This article is concerned with the shaping of the annual narrative in historical writers working in the Roman annalistic tradition and contests the view that Livy and his predecessors conformed to a standard pattern from which Tacitus departed. It is true that Livy in Books 21-45 employs a regular internal–external–internal pattern based on the consuls' movements between Rome and their provinces, with copious details on routine matters in the opening and closing domestic sections.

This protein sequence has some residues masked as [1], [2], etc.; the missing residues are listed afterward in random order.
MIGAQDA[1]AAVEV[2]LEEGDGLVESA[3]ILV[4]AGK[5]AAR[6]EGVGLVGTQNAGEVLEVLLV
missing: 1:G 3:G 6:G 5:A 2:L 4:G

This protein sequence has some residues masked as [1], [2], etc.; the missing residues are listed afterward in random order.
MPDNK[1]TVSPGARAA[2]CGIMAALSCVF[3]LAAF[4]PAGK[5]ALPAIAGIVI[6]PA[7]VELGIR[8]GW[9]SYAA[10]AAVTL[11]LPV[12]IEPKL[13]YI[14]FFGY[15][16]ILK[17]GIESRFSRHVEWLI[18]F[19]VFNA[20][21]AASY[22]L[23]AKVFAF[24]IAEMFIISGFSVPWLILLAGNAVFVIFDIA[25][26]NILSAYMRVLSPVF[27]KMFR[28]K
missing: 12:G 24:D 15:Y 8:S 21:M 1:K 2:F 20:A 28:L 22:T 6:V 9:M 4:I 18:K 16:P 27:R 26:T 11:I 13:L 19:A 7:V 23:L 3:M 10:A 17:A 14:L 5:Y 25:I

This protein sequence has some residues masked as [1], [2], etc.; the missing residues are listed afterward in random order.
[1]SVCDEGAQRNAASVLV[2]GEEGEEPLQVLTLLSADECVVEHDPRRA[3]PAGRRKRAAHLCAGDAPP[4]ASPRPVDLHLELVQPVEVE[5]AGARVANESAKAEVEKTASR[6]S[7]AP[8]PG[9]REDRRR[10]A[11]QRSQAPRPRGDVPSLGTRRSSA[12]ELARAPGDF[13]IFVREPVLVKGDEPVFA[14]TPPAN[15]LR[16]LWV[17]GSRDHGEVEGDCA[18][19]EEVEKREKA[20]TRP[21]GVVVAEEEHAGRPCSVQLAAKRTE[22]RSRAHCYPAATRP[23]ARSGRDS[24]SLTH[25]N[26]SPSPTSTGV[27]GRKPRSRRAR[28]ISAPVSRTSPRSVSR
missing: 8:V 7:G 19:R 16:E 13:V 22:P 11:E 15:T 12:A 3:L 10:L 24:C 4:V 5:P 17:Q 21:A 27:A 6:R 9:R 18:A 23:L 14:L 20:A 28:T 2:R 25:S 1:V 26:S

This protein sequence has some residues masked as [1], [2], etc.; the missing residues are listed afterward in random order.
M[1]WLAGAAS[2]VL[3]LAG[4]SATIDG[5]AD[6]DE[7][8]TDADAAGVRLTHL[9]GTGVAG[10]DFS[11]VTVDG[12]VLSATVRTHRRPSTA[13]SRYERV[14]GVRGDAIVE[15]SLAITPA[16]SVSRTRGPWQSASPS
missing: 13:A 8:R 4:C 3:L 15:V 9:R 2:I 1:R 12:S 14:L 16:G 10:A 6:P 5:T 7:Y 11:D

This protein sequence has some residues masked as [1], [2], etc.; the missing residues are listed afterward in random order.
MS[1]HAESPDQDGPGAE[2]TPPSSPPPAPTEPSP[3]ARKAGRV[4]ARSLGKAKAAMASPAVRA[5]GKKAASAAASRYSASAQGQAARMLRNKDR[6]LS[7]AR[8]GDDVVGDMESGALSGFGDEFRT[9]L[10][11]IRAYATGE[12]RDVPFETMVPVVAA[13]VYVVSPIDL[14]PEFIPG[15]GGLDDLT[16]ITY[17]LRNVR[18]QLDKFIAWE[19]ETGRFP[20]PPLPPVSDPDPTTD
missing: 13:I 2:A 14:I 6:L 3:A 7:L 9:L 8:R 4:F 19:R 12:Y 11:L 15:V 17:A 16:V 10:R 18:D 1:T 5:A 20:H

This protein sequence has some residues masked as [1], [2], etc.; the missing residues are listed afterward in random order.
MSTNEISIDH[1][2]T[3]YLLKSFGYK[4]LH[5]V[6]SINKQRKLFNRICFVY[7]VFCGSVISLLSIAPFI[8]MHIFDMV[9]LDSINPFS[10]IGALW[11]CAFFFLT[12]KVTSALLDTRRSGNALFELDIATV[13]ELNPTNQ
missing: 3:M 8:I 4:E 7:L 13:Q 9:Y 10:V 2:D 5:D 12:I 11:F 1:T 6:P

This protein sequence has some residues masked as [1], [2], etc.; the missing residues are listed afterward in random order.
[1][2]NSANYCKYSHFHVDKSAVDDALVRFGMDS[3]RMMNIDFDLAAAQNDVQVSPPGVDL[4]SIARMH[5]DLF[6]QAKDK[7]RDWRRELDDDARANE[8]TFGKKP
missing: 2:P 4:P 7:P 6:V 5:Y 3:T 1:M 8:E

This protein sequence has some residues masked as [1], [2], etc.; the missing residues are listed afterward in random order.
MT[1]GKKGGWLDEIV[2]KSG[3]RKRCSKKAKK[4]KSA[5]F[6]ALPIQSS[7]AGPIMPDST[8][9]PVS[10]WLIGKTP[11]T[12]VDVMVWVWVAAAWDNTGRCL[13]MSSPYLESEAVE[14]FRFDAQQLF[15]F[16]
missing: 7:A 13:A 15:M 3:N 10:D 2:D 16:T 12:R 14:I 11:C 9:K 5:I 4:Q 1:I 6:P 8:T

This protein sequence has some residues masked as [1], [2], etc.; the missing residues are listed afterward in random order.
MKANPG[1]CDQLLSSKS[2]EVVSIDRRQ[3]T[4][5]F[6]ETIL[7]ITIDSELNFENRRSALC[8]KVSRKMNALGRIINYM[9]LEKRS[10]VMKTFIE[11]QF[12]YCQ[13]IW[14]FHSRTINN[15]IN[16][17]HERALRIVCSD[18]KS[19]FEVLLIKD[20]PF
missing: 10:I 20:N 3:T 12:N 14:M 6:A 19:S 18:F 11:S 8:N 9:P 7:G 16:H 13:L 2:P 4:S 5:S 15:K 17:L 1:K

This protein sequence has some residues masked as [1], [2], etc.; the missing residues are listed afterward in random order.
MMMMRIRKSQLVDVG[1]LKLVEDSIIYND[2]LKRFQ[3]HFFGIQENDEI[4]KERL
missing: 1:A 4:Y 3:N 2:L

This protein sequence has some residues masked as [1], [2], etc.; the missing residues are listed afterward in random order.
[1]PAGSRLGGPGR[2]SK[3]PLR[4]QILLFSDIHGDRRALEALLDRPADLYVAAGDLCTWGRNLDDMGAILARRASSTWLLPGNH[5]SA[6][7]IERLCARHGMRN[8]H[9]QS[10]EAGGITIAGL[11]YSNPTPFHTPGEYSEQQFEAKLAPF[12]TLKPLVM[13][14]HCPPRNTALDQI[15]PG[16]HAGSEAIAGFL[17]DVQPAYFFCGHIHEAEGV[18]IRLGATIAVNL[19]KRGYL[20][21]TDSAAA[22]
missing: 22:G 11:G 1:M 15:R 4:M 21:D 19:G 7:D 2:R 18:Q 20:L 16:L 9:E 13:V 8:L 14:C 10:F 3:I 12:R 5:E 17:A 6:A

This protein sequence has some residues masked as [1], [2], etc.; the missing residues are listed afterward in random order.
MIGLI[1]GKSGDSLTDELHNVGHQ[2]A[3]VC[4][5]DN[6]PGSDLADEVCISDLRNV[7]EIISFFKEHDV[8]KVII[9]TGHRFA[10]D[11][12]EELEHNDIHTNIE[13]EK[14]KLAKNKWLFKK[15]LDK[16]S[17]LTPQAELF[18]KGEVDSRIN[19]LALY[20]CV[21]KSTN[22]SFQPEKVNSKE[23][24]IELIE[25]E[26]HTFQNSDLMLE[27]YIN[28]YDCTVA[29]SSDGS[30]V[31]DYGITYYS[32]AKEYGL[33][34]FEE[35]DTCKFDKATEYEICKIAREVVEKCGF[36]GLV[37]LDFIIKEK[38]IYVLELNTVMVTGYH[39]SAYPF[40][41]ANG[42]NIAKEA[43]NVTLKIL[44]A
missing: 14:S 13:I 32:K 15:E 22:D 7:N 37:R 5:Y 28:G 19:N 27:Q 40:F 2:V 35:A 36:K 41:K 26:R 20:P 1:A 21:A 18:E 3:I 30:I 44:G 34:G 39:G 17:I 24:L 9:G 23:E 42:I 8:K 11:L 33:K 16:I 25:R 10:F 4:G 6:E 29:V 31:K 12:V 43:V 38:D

However, Livy manipulates this framework freely for his own purposes, especially when incorporating Polybian material. Moreover, the pattern is characteristic only of his account of the Middle Republic: the annual narratives of Books 1-10 do not conform to it, and Livy probably abandoned it when dealing with events from the Social War on. It seems likely that the annual narratives of most of Livy's predecessors were varied and informal, like those of Livy Books 1-10, and this is corroborated by fragments of Claudius Quadrigarius and Sallust's Histories. Livy probably derived his mid-republican pattern from Valerius Antias: it will have been an innovatory feature of his work, based on documentary research, especially in the archives of the senate. Assessment of Tacitus' handling of his annual narratives should take account of the wide range of models available to him within the annalistic tradition.